It’s been a while since I published the Roux II sequencer macro, which I’d promised to expand on with some further tutorials, so let’s get back on it!
This looks fine at first glance. One Roux is driving the gate input on an envelope, another is driving the pitch input on a Sine module. The sequencer driving Pitch has been modified so its values go from 0 to 127 – the standard range of MIDI note values – instead of 0 to 1. Here’s what that looks like in the properties for the mouse area:
And in the table:
But the envelope doesn’t retrigger as expected, and the pitch triggers even when the gate doesn’t. Another problem, both cosmetic and functional, is that the tiny height of the pitch sequencer doesn’t give you much room to accurately enter values with the mouse!
So in my version I’ve made a larger pitch sequencer area.
It’s easy to change the size of the mouse area and table by using the view tab on the properties of these panel elements. If you want even more room, just set the width and height of these modules to a larger number of pixels – but make sure they match, so the mouse area fully overlies the table module on the panel.
As you can see I’ve also added a constrain-to-scale macro borrowed from the factory library Spiral sequencer for a quick way to restrict the notes to a particular scale. Now let’s have a look at the changes in the structure.
What I’ve changed in my version:
- Pitch and Gate macros have been renamed for clarity
- All macros and modules have been set to mono. There are certainly ways to make poly sequencers in Reaktor but polyphony doesn’t make sense for this kind of simple structure.
- The DR envelope is replaced with an ADSR. The DR envelope requires a zero value in between triggers, while the ADSR only requires a positive value to trigger, which makes more sense in a step sequencer where you’ll have one note after another.
- Separator and Value modules send pitch values only when the gate value is on.
- A Start / Stop module to send a zero to the envelope when the sequencer stops
- Triangle wave for some extra harmonics to the sound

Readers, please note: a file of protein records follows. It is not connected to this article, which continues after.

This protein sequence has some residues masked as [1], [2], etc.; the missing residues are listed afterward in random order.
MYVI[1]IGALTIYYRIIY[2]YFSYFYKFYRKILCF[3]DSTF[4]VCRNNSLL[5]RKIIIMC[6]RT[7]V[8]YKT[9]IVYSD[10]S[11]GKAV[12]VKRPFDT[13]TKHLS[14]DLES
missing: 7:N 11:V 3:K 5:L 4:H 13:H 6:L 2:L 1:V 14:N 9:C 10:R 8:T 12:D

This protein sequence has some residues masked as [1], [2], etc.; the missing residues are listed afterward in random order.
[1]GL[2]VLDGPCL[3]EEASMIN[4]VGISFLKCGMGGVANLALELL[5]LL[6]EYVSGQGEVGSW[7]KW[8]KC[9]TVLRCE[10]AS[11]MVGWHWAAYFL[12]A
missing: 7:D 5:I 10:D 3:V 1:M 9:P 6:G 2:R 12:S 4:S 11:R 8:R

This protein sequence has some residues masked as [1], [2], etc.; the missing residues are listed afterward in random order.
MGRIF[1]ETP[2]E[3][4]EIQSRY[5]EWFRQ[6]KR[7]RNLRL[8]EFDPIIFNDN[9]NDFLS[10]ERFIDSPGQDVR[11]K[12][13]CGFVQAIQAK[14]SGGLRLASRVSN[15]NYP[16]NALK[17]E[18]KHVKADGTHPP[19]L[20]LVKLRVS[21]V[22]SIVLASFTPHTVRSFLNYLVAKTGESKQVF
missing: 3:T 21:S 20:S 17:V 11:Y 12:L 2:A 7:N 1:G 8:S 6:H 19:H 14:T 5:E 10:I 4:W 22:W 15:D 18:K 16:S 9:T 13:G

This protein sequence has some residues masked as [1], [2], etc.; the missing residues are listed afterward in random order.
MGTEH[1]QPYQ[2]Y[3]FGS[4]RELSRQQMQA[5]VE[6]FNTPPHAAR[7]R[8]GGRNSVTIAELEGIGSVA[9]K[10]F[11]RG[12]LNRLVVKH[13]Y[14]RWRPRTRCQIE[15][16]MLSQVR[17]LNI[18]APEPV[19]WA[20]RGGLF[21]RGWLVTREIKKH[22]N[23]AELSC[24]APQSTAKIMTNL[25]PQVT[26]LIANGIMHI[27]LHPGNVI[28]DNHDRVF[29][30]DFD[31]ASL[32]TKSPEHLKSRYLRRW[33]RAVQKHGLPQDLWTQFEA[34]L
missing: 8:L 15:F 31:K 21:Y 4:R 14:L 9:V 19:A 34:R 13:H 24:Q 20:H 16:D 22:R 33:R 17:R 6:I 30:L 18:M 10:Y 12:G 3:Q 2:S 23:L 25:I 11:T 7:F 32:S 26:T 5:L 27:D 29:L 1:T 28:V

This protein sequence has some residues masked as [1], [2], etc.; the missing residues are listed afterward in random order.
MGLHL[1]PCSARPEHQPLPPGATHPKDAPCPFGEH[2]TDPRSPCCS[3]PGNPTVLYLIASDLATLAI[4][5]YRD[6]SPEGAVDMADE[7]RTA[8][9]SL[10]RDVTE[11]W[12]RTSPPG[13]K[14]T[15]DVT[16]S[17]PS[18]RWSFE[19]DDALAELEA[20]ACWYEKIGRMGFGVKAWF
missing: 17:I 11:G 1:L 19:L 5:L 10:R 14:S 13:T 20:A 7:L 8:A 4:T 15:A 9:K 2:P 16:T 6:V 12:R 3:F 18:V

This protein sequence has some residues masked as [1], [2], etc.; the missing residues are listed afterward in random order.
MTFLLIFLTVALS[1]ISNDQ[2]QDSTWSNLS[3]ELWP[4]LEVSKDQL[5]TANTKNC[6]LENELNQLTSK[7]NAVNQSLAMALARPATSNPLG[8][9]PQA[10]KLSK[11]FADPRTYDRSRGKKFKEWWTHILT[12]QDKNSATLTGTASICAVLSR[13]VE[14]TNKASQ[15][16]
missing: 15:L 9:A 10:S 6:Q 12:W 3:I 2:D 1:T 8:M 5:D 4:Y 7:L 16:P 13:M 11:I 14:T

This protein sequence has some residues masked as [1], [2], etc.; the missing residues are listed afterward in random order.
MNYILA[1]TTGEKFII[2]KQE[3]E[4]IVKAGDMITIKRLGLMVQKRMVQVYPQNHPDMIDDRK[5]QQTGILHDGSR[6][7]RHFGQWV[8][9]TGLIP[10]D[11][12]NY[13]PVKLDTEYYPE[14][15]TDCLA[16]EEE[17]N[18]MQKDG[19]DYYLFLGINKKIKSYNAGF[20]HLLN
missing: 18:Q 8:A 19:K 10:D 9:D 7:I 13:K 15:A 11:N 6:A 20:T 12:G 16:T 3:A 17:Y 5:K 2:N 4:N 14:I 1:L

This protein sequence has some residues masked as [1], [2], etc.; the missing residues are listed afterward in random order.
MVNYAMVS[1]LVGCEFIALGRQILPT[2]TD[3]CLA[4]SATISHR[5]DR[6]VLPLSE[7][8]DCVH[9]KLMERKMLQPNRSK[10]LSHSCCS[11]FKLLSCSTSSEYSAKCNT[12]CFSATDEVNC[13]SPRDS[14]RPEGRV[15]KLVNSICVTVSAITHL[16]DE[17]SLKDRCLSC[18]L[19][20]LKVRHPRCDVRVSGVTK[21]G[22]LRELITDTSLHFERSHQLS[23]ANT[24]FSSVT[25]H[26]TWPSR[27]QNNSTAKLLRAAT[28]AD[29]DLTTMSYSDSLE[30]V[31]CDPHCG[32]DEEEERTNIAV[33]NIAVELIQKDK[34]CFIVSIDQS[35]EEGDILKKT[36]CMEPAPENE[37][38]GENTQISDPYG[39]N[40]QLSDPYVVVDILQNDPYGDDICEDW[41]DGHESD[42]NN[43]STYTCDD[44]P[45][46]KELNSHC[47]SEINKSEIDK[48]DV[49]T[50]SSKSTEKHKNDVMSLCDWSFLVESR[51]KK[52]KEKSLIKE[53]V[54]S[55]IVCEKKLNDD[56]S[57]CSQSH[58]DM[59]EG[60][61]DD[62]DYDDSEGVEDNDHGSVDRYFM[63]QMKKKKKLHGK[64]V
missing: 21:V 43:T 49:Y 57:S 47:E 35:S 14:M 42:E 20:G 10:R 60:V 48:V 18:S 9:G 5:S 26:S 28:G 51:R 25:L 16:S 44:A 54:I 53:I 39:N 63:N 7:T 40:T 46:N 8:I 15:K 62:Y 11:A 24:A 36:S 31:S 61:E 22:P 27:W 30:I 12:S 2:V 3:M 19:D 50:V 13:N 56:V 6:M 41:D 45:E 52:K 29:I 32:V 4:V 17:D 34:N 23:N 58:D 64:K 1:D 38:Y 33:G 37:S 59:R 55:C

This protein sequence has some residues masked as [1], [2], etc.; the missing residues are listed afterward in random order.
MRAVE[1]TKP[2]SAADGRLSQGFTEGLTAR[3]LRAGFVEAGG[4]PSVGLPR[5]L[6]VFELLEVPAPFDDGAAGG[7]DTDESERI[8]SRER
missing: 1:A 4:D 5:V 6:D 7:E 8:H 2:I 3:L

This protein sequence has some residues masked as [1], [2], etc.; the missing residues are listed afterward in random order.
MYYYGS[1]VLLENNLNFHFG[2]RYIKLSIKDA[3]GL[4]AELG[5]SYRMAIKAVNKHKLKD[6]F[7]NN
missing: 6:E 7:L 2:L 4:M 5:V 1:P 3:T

- Mixer to control volume
- the aforementioned Pitch Correction macro from Spiral
- Added a synced stereo delay, to make things a little more interesting
Aside from the innards of the constrain-to-scale and delay macros, most of this should be straight-forward, but I want to talk a little more in depth about the use of the separator and value modules. The output of the Gate sequencer, which controls whether there’s a note on a certain step and how loud it is, goes through a separator. That way, only positive non-zero values of the gate trigger a new pitch.
Which brings us to the value module – the pitch is held back at the input of the value module until the “Trig” port receives a gate. If this weren’t in place, every pitch value would go through and you’d hear a glissando effect – notes between your desired notes – when setting high decay and / or release values on the envelope.
You’re probably also wondering about the start / stop and separator modules. What’s up with that?
The Start / Stop sends a 1 from its G output port when the clock is running – either Reaktor’s clock when standalone, or the host’s clock when running as a plugin – and sends a 0 when the clock stops. I’m using a separator module again, but this time we’re taking the value from the “Lo” output port, because we only want the zero. And the reason we want the zero is to send it to the G input on the envelope, to stop hanging notes from droning on forever.
Notice that the Separator module has two input ports – an “In” and a “Thld”. The threshold port determines what values go to the Hi and Lo outputs. When there’s nothing connected to Thld, Reaktor interprets this as a zero threshold. So values greater than zero go to Hi, and values of zero or less go to Lo.
One thing you’ll notice about this contraption is that it can have different sequence length and clock speed settings in the pitch and gate sequencers, one of the features you’ll also find on its big brother the Chroma sequencer. This lets the sequence morph and change in interesting and unpredictable ways over time. My philosophy is, if you already know what your music is going to sound like before you produce it, why bother? Make tools that produce happy accidents.
The next thing you might want to try is adding some better sounding audio generating modules, like a choice of waveforms, a filter or two, a filter envelope, an LFO – and of course, more Roux sequencer macros to control some of these parameters. See my previous post here to download the Roux macro on its own, and find out how to use it in your structures.
The Roux step sequencer is free and you can download it from the Reaktor Tips shop here:
The cost is zero and a link will be delivered to your inbox instantly. Plus, you’ll receive notification and another link when the Roux Stepper is updated with improved audio and sequencing features. Oh, and you’ll also get Ghost Shift, in case you don’t have it already.